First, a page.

Simulation and interface head-scratchers
Volta-X includes a base management simulation aspect, where all unlocked crew members must be assigned places to eat, sleep, work, and relax or socialize. Crew whose basic needs are met work harder, and crew who interact with each other frequently build relationships that allow them to work more effectively together. Performing research at base is how you expand your knowledge of different technologies, which in turn allows you to unlock and further level up your gear.
Building and placing rooms for your base is kind of fun for its own sake, but overall, the base management in Volta-X feels under-baked. Crew kind of manages itself, but it also kind of doesn’t, so on occasion you will want to just force crew to go to sleep or eat, etc. However, whether or not you manage the crew well manually, it doesn’t seem to make a huge difference on how fast you unlock more technology. And managing the crew in general isn’t that fun, as you can only give a character a command when they stop moving around — which is surprisingly not often.
Volta-X struggles with its interface in general at times. It feels cluttered a good amount of the time, be it in the base management, the campaign mission selection, or the actual battles themselves. Incidentally, battle is where things are most cluttered, but I was also more forgiving of it there since there really is so much important information it has to convey constantly.
Still, sometimes I thought pilot health was difficult to discern amid electricity and explosions, which is a problem. Also, unless I was misreading something, it seemed like there were occasional times that my movement commands for pilots were just ignored.
I felt pretty comfortable with the controls overall, but others may need to adjust. To attack, you select a Volta body part, hold down A, and then pick a body part on the enemy Volta to attack. To send a pilot to another body part, you select the pilot, hold down Y, and select the destination. If two (or more) pilots are already in the same body part though, it seems like the game just decides which one will actually obey the movement command, which isn’t ideal. For me, attacking felt easier with the left thumbstick, whereas pilot movement felt easier with the D-pad for whatever reason. There are also touchscreen controls, but there isn’t much reason to use them, as your fingers can easily obstruct the action.
PvP, online connections, and unlock rates
Volta-X offers PvP as a major feature, though since the game’s in its early days, it can sometimes take a little bit to find a match. However, when there’s a match to be had, you hop into it practically immediately, and online play is immaculate — no hiccups whatsoever amid the madness. (I did run into one dude whose internet connection seemed to keep dying though.) If you can rope in a like-minded friend to buy this game with you and join a “clan” together, you can engage in countless hours of fun online battles with each other.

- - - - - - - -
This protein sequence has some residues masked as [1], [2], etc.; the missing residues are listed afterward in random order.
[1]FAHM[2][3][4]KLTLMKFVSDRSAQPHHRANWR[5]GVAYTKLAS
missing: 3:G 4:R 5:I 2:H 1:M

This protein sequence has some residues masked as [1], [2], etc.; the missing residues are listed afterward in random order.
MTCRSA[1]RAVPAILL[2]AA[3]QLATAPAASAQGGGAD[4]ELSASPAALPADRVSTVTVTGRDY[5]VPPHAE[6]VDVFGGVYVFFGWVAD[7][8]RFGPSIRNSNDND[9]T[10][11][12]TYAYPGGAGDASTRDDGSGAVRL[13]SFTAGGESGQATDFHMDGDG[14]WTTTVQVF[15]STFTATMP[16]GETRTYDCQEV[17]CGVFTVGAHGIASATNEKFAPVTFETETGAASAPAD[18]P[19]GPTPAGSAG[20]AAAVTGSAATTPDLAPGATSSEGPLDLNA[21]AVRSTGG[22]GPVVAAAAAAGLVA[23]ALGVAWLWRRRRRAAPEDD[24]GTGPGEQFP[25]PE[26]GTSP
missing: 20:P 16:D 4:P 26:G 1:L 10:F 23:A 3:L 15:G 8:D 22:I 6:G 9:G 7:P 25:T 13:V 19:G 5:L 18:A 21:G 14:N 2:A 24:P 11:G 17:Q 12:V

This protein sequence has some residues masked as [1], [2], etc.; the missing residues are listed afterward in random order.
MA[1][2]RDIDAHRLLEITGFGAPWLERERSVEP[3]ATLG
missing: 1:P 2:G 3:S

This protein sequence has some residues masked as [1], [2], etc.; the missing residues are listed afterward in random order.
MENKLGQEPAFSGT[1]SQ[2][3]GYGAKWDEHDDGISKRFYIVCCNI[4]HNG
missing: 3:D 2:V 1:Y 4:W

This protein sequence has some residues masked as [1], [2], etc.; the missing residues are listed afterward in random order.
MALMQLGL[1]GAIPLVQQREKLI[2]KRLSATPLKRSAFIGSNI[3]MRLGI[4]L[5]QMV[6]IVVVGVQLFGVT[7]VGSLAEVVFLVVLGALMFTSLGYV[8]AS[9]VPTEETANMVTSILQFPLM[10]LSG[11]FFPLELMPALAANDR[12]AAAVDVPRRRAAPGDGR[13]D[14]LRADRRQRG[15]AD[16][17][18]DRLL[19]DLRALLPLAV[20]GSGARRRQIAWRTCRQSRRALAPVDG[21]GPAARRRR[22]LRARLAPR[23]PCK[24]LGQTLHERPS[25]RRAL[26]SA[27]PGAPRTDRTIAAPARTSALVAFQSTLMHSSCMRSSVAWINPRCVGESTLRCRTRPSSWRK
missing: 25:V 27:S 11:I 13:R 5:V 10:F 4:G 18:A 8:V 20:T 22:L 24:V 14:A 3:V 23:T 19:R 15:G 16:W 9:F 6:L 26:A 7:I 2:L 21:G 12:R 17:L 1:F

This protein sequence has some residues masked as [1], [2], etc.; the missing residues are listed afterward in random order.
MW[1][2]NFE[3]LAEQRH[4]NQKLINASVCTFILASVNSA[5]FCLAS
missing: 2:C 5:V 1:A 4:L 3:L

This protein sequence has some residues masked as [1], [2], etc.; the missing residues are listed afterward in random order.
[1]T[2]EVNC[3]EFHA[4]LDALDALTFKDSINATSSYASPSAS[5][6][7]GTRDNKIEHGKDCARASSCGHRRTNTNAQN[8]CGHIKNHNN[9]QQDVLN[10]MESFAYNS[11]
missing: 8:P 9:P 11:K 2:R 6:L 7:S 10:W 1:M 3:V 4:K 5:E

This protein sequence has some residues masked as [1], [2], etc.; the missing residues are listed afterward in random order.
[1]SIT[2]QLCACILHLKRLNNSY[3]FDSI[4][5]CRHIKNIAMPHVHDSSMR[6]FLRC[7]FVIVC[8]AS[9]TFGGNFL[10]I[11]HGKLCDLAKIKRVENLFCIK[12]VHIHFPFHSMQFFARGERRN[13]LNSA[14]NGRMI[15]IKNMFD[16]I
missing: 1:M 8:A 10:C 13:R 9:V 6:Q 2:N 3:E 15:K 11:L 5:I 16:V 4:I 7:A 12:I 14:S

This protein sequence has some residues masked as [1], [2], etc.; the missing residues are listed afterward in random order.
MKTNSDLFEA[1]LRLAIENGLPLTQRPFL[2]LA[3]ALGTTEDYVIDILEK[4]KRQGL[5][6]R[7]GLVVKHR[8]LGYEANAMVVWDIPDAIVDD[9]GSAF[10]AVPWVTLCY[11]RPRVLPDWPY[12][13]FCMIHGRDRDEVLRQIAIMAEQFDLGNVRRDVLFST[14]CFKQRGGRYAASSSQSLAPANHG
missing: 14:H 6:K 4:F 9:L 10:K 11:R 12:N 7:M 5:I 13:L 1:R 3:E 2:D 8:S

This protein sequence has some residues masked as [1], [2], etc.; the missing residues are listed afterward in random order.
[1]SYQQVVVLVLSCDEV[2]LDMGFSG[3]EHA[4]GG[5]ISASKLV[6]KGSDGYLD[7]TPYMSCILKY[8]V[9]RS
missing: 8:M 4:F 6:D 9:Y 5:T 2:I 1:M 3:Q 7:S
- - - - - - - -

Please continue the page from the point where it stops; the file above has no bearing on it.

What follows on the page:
Additionally, Volta-X records your battles, and you can replay them start to finish, toggling between your and the enemy’s perspective. It’s a fantastic and educational feature.
The flip side of this is that the game requires a persistent online connection, which may be a nuisance to some. In fact, even putting your Nintendo Switch to sleep for too long will cause the game to reset, but you won’t actually lose any game progress as a result.
Lastly, one thing I really hope gets patched in Volta-X is the rate of major unlocks. New Volta robot types are unlocked via collections of blueprints that seem to spawn at random after winning a battle, and new crew members are unlocked similarly. The problem is that the necessary items spawn too infrequently. By the time I’d finished the campaign after 15 hours, I still hadn’t unlocked a third Volta. I had six pilots at that time too. I got a third Volta and seventh pilot not long after, but it was several hours later that I finally unlocked a fourth Volta and another pilot or two.
Frankly, I don’t actually mind the slow unlock of pilots, as it’s nice to have something major to still unlock after many hours of play. But I really wanted to get those Voltas a lot faster. They’re the main draw, and having to grind and wait for so long to unlock them just seems counterintuitive.
Volta-X is an addicting strategic experience
The base management is a little inconsequential, the interface has some clutter, and the persistent online connection requirement will be a wall for some, but none of that changes the fact that Volta-X is an outstanding strategic combat experience. Building new loadouts and testing new strategies is addicting and delightful, and a perfect online experience means there is tremendous replay value if you have a friend with the game or if the PvP scene continues to grow. GungHo has produced a quirky little gem here for Switch.
A review code was provided by the publisher.